Serum urea was significantly elevated in mice treated with the ethanolic extract of soybeans. However, the extracts of cotton seeds and rosemary significantly decreased the urea (Table 2). This effect might be due to the fact that soybeans contain high-quality proteins (Rafieian-Kapaei et al., 2017). Excess dietary proteins are not stored in body tissues, but are degraded to urea and other waste products (Dickerson, 2016). Urea is produced from the metabolism of protein in liver tissue. The low concentration of urea supports the hepatotoxicity results and elevation of ALT activity seen in the cotton seeds and rosemary groups (Wang et al., 2014).

Histopathology of the testes

The testes from mice treated with the chloroform extract of cotton seeds showed  small-sized seminiferous tubules with thickened basement membranes. After the end of treatments, the decrease in the mean diameter of seminiferous tubules was -35.7% of that of the control group (Figure 1A, 115 µm vs. 179 µm). They also showed the presence of markedly damaged germinal lining, vacuolations in the cytoplasm of spermatogonia and primary spermatocytes, scattered apoptotic cells, and mildly edematous interstitium. Sperms were completely absent (Figure 1B). Similar results were reported in previous studies (Hahn et al., 1981; Singla and Garg, 2013). Gossypol was reported to cause disruption of testosterone secretion, inhibition of germinal cell differentiation, and breakdown of the blood-testis barrier (Singh and Rath, 1990). Cotton seed oil altered the protein adhesion molecules in the seminiferous tubules leading to disorientation of spermatogenesis and detachment of spermatogenic cells from basal layer (Ozoko et al., 2018). Gossypol was also reported to interfere with the oxidative phosphorylation in the testis of rats resulting in severe deteriorations in the architecture of the testis (Timurkaan et al., 2005). The testes from mice treated with the ethanolic extract of soybeans showed the presence of average-sized seminiferous tubules with average-thickened basement membranes, apoptotic spermatocytes, and round spermatids. The mean diameter of seminiferous tubules was -2.1% of that of the control group (175.2 µm vs. 179 µm). They also showed mildly edematous germinal lining and degeneration in most primary spermatocytes (Figure 1C). Similar results were recorded by Serag El-Din et al. (2011) and were attributed to the reduction of FSH and testosterone levels. The testes of mice treated with the ethanolic extract of rosemary showed the presence of average-sized seminiferous tubules. The decrease in the mean diameter of seminiferous tubules was -0.5% of that of the control group (178 µm vs. 179 µm). They also showed thickened basement membranes, germinal lining with scattered apoptotic cells and few sperms (Figure 1D). Similar results were documented by Heidari-vala et al. (2013).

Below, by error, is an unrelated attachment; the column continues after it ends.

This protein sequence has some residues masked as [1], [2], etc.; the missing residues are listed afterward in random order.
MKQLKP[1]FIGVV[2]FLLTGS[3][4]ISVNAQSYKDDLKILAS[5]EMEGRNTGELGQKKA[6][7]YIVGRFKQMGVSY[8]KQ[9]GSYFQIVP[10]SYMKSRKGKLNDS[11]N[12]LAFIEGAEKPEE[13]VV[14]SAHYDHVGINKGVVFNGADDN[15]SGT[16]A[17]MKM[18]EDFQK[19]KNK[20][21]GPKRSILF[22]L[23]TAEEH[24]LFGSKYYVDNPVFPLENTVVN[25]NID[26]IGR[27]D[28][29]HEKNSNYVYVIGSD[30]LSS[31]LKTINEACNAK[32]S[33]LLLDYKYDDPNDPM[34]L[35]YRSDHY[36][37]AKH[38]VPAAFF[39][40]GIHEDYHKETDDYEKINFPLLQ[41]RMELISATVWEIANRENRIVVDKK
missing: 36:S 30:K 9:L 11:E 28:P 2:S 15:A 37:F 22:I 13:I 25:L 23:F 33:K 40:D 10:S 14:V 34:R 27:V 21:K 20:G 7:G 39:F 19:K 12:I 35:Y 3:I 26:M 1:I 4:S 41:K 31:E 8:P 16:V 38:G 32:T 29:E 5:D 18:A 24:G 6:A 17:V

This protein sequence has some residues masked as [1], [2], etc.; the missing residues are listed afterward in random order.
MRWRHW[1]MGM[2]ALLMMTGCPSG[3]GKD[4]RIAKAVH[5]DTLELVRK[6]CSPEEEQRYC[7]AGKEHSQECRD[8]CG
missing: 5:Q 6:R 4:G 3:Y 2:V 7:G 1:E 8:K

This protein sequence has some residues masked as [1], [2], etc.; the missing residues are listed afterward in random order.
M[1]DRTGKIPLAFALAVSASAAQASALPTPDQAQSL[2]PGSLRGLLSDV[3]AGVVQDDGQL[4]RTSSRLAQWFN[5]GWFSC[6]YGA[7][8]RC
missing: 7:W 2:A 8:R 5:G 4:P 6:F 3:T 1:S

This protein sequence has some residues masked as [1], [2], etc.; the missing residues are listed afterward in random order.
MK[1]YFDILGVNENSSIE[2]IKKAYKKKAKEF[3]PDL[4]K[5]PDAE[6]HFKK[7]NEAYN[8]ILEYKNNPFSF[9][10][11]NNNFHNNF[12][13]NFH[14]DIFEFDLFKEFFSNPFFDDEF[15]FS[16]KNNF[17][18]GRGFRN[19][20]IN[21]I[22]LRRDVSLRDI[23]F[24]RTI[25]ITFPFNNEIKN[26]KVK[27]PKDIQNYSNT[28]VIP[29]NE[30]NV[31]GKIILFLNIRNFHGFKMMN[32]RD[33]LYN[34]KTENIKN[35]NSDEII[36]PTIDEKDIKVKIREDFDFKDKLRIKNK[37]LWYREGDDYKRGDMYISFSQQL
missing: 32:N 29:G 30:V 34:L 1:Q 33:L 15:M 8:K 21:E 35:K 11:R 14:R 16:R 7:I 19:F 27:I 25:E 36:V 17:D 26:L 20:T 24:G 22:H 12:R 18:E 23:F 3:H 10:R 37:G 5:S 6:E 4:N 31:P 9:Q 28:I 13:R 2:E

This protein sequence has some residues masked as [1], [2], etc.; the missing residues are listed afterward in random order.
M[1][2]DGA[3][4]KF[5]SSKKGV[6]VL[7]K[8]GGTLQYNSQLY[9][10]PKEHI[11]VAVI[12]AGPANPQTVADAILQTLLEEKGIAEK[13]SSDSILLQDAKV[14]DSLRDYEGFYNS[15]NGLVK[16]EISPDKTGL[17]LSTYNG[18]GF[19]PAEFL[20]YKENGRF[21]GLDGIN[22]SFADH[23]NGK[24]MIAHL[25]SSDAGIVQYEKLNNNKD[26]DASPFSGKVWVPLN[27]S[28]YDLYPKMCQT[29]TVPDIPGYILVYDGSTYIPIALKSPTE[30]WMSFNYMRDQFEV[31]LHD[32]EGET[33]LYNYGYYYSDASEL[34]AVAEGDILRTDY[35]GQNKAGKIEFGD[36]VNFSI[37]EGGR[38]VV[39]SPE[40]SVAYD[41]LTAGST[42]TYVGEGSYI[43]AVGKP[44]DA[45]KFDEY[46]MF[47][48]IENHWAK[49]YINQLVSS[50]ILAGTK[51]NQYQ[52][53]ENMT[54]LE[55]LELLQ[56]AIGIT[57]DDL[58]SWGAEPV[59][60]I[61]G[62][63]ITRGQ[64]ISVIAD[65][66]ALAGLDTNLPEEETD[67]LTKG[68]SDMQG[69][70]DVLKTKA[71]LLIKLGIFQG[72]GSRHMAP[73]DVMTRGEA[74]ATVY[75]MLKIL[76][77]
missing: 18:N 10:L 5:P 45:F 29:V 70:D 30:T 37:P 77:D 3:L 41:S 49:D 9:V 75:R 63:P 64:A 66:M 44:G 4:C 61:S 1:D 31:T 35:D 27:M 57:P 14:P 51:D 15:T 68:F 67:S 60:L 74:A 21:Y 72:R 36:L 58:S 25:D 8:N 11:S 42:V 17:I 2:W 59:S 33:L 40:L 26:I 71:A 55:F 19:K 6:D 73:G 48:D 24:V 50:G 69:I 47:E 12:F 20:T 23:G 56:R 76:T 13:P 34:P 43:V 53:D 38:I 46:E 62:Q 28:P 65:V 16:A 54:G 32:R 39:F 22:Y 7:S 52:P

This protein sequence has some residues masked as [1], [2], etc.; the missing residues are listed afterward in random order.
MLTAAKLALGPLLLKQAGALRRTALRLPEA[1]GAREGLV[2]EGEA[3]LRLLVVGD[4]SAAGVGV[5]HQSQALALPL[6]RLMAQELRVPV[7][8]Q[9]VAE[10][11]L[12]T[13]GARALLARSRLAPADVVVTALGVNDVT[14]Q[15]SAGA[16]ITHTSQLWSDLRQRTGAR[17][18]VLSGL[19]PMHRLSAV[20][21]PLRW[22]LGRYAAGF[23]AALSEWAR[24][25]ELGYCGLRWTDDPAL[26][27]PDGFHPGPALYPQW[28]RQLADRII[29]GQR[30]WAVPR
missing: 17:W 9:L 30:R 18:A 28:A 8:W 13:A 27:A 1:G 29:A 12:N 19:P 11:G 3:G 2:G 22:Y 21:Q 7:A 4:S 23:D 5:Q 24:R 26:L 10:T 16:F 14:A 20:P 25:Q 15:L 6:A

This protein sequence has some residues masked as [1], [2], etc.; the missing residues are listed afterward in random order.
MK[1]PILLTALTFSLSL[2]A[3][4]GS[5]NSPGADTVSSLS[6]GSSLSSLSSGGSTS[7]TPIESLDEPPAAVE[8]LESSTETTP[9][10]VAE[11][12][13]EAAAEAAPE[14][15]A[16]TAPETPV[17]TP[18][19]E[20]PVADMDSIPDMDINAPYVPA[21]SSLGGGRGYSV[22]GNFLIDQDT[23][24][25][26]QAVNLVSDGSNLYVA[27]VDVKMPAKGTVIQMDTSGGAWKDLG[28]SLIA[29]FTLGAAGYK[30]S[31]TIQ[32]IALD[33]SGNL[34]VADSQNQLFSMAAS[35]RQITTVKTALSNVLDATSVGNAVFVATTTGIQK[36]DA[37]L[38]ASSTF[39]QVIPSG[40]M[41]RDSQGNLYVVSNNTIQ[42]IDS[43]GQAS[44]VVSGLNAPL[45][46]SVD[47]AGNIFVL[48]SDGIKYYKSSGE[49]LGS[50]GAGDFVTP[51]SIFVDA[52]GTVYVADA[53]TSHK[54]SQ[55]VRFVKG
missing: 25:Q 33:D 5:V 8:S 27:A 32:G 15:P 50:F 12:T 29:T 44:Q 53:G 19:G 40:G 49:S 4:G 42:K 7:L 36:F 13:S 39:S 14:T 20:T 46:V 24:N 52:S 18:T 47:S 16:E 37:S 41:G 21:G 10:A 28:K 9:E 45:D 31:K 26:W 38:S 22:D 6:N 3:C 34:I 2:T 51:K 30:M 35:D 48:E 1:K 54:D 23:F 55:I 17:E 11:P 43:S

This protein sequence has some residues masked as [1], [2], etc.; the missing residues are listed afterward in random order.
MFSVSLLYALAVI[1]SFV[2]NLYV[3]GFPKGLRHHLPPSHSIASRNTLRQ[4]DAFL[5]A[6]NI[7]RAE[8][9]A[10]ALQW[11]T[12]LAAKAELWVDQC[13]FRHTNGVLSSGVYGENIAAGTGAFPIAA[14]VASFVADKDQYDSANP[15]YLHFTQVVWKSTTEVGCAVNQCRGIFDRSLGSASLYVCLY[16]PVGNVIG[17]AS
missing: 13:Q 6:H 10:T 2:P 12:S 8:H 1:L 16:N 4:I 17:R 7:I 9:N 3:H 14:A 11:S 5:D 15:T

The chloroform extract of cotton seeds, the ethanolic extracts of soybeans and rosemary leaves had negatively affected the fertility of treated mice since they decreased sperm count, sperm motility, and the concentration of free testosterone, and caused histopathological changes in the structure of testes, in addition to some perturbations in the liver and kidney functions. The results of the current study are crucial for launching further prospective studies investigating the potential of these botanical extracts in the control of the commensal house mouse.


The authors have not declared any conflict of interests.